# 24 I like the idea of being a spinner of plates and stories. Here’s a Way Back story about how I got to be a plate spinner; I’m still working on the story-spinning.
Running away ISN’T in my game-plan (right now at least); but, if I did run away, I’d join the circus. I could be a plate spinner. (The Ring Master would announce me this way: Isabel Scheherazade, Spinner of Plates and Stories.)
I can spin two plates on two poles; Dad and I were working on adding one more—three poles, three plates. I stopped breaking plates once I understood how the physics of how to keep the plate twirling, and…um…also when I switched to brightly colored, glow-in-the-dark plastic spinning plates.
Here’s how it works: Plate spinning, according to Dad, relies on the gyroscopic effect. To help me understand gyroscopic, Dad and I lie on the floor and watch a toy top. It spins from the side, Isabel. When the energy’s on the right side, the top’s heavier on that side and tries to fall over. But! It doesn’t because the weight moves to the left side and tries to make it fall that way.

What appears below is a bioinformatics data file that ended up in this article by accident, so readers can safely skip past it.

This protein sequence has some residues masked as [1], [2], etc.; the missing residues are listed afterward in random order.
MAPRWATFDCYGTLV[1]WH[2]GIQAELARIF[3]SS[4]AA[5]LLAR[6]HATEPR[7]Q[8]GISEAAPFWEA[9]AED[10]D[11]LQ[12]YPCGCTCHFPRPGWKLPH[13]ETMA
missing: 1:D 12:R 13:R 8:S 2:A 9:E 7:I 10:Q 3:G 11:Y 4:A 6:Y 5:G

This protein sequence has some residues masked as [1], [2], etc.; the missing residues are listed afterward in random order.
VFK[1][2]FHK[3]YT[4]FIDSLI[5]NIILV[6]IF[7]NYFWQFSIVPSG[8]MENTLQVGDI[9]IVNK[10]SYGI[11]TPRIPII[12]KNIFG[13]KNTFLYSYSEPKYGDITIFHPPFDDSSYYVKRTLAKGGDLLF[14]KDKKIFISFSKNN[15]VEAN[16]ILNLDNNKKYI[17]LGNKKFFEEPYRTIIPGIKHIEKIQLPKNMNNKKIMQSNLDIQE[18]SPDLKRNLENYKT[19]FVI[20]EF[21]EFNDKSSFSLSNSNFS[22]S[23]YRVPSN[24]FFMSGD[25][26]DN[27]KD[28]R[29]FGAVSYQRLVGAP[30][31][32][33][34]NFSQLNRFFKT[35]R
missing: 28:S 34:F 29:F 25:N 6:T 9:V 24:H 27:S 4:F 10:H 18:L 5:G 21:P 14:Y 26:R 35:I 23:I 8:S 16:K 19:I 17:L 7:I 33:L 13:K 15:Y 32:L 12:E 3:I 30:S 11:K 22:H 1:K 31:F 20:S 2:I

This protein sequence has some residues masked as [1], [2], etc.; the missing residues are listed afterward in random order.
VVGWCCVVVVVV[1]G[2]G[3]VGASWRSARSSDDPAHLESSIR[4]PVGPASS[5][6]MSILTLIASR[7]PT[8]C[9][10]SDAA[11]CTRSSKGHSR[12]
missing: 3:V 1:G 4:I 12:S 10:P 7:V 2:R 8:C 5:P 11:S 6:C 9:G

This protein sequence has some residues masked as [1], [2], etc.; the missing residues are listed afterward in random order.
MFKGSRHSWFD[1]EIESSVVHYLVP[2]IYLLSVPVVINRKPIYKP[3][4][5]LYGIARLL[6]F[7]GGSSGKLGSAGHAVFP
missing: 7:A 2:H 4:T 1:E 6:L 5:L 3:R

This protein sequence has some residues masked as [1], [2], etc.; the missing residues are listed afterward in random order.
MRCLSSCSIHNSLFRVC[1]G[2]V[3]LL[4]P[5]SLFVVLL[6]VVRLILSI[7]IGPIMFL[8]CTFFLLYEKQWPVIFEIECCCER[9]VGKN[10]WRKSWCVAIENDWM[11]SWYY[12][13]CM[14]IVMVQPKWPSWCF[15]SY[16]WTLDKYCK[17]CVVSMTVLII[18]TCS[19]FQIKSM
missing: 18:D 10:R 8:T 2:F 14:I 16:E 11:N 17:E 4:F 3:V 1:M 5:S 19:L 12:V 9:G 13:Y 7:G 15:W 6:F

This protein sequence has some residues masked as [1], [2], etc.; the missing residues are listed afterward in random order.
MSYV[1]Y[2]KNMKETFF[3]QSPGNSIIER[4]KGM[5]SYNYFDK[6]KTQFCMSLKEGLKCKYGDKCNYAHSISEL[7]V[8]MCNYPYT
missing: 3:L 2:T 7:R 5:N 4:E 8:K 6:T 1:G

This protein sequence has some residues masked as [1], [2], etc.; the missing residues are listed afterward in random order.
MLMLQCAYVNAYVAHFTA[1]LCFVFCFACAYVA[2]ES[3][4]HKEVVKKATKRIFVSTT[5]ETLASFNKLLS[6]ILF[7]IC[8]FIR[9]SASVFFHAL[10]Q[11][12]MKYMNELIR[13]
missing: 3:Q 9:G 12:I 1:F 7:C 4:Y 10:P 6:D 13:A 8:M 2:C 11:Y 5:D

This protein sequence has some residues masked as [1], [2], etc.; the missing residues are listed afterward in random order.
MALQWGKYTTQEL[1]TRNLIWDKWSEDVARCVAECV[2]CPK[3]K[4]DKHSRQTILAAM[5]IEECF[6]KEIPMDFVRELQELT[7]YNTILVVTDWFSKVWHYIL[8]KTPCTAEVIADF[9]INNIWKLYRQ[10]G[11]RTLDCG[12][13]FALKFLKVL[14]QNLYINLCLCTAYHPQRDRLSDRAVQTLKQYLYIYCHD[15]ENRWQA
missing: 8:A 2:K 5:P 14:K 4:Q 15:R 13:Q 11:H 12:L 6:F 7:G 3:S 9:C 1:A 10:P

I watch so hard my eyes almost crack. I say to Dad, And that keeps it upright?
Until the friction between the top and the wood floor slows the spin–see, it’s wobbling left to right now?
The top fell over, but I got up and spun my first plate!
Dad was a good explainer.
I tell Pop how Dad’s description of the gyroscopic effect helped me. We’re watching Clyde and Sam get their tops spinning. Pop tells me he’ll try to follow Dad’s example and explain things.
You could start with explanations about HEARINGS, Pop, I almost say. But don’t.
Since Dad’s murder, I haven’t practiced plate-spinning—I’d need to practice if I ran away to the circus—but I like using the plate-spinning metaphor whenever I’m feeling burdened with chores, which I’m not really. For sure I’d never consider emancipating myself. Poor Oliver.
(sketches by my friend Ryan)